I read an article recently by Scott Kelby ( www.scottkelby.com ) about the difference between noodling on a guitar (you know, like riffing or jamming, often while watching TV, just producing some pleasing tones) and practicing (like learning a song, studying a technique), and how that paralleled to peoples photography efforts. In summary a lot of people noodle away with their camera (take it out, snap a few shots, not really having a purpose or aim to the shooting) and don't have a structured practice regime or goal to achieve. This leads to lots of photos but a lack of progression in peoples photography skills/knowledge.
This got me thinking about how we perceive learning a musical instrument (say a guitar) vs learning photography. Let me explain:
If I sat someone down who had no experience of playing music (but lots of experience listening to music), and gave them a guitar to play, within seconds of trying to play their first note they would (a) realise it is a lot harder than it looks, and (b) they would lose any expectation at all that they would be able to produce a tune within the first weeks of learning. Playing a guitar involves physically learning techniques / co-ordination and learning to listen to what you are playing. This takes time and practice.
I think anyone learning a musical instrument understands the need for practice once they they start to learn. It is the only way to get better.
The understanding of whether or not someone has 'talent' as a guitar player will only come after mastering the basic techniques required to play the instrument. It makes sense that if you can't play the instrument it is hard to know if you are gifted at it.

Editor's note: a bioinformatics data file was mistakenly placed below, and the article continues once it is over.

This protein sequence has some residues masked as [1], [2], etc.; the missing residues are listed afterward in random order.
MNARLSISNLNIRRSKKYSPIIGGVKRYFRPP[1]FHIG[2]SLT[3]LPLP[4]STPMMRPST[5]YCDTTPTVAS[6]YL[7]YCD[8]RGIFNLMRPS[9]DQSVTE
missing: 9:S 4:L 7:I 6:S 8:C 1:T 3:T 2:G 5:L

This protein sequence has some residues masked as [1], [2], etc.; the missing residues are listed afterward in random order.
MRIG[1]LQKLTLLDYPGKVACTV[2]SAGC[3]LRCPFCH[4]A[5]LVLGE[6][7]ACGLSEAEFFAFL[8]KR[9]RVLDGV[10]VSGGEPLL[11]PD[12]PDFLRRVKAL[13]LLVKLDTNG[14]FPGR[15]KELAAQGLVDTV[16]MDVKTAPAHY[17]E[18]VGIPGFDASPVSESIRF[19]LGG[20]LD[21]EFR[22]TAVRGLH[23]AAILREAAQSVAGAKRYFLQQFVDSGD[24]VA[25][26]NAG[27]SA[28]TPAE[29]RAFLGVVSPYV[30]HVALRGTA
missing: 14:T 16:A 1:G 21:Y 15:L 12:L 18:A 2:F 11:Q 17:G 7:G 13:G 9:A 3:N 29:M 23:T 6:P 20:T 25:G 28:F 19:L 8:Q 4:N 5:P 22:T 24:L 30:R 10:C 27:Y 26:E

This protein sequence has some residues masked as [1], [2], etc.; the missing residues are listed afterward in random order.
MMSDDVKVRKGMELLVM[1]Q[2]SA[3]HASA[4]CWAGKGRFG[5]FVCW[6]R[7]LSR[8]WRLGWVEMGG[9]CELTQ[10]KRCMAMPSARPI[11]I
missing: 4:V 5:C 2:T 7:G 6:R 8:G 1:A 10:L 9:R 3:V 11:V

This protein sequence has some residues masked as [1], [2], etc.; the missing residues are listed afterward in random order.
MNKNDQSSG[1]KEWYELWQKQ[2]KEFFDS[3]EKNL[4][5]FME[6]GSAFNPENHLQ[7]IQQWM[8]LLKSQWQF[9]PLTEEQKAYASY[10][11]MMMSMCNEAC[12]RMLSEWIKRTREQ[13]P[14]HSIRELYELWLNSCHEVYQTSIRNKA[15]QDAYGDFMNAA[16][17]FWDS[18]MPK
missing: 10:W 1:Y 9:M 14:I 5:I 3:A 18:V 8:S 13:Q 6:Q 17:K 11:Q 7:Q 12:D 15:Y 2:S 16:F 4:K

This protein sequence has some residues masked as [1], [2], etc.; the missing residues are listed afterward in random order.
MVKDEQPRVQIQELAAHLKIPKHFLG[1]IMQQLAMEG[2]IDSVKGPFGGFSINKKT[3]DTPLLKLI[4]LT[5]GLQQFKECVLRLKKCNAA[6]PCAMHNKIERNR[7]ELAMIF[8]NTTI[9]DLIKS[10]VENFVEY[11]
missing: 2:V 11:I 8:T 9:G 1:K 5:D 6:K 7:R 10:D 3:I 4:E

Yet when people pick up a "serious" camera for the first time they often become frustrated and disheartened very quickly when they can't produce good photos straight away, or even after years of trying. They have been looking at photos their whole lives and therefore know what they think the photos should look like, so they think that using a "good" camera should allow them to produce "good" images, without first learning the basic techniques of photography.
In short they are trying to play like Jimi Hendrix without learning a chord.
So what is my point in this blog?
If you want to get better at photography treat it like learning a musical instrument (analogies in brackets):
- learn how the camera works first (read the manual, play with the settings one at a time to see what effect it has on the photos) (Learn the basics of making a noise on the guitar, learn what different techniques do to the sound)
- get out there and shoot with a purpose ("today I want to shoot with lens X and try to get portrait shots", "today I want to use a slow shutter speed to blur motion") not just wanting to take great photos (Set a small target for learning, a song or a solo, not trying to learn everything that Led Zeppelin ever played)
- research new techniques before you head out to shoot them, understand the concepts of you want to learn (See/hear how other musicians create that sound and try to replicate it)
- do not try to learn new techniques when there is a expectation of providing images (ie don't try completely new camera settings at a wedding shoot!) (Don't try to learn a new song from scratch at a gig, that is what rehearsals are for)
- review your work, compare it to photographers that you admire / like the work of, ask someone you trust to critique your work (Record your playing / play for a musician you know, get feedback)
- Repeat. Forever. Do not stop practicing. Do not stop learning (Play until you can't play anymore).